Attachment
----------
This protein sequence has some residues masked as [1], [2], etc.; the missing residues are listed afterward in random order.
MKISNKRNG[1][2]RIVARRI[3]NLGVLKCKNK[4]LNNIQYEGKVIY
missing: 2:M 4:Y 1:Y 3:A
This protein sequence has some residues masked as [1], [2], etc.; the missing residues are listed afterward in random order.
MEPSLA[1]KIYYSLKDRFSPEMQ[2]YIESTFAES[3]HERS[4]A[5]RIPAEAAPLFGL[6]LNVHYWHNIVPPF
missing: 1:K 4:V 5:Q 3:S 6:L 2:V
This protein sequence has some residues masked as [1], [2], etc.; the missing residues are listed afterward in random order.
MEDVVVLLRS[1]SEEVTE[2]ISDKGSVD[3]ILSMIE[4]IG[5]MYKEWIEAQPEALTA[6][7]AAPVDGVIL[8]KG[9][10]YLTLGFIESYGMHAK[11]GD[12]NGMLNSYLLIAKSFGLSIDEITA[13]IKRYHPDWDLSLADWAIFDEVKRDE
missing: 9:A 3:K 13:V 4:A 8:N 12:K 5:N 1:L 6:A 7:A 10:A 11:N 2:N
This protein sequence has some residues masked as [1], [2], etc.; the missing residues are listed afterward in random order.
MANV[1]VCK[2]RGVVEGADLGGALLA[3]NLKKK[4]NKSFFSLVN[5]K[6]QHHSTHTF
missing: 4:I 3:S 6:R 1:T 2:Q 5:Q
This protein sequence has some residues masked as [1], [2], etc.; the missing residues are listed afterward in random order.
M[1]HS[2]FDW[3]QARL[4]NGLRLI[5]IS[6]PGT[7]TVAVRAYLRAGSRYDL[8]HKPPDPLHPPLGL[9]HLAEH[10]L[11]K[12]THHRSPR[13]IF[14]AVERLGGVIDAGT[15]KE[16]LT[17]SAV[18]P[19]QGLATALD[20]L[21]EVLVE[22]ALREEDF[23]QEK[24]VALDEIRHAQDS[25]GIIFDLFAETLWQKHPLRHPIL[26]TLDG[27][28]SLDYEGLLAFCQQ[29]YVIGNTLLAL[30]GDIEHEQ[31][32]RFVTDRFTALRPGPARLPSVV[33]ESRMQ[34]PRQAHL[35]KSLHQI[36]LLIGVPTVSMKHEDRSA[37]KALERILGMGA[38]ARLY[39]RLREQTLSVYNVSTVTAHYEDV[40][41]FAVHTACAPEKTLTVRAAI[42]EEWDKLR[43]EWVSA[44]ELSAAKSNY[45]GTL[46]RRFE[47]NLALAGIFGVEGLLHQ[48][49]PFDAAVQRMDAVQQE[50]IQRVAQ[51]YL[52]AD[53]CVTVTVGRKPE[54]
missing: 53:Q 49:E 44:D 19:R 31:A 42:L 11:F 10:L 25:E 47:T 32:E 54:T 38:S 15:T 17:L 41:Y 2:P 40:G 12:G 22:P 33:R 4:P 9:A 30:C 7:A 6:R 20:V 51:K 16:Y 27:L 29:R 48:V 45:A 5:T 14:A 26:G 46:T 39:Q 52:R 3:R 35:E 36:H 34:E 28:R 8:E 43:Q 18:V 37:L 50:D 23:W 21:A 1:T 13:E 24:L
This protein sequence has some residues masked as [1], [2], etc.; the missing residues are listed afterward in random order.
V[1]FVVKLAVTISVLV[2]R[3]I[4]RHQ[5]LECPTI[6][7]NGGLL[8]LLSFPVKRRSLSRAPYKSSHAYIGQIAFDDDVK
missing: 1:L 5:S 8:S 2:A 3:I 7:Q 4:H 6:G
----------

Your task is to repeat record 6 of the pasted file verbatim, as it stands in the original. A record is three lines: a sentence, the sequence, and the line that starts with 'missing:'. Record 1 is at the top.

This protein sequence has some residues masked as [1], [2], etc.; the missing residues are listed afterward in random order.
V[1]FVVKLAVTISVLV[2]R[3]I[4]RHQ[5]LECPTI[6][7]NGGLL[8]LLSFPVKRRSLSRAPYKSSHAYIGQIAFDDDVK
missing: 1:L 5:S 8:S 2:A 3:I 7:Q 4:H 6:G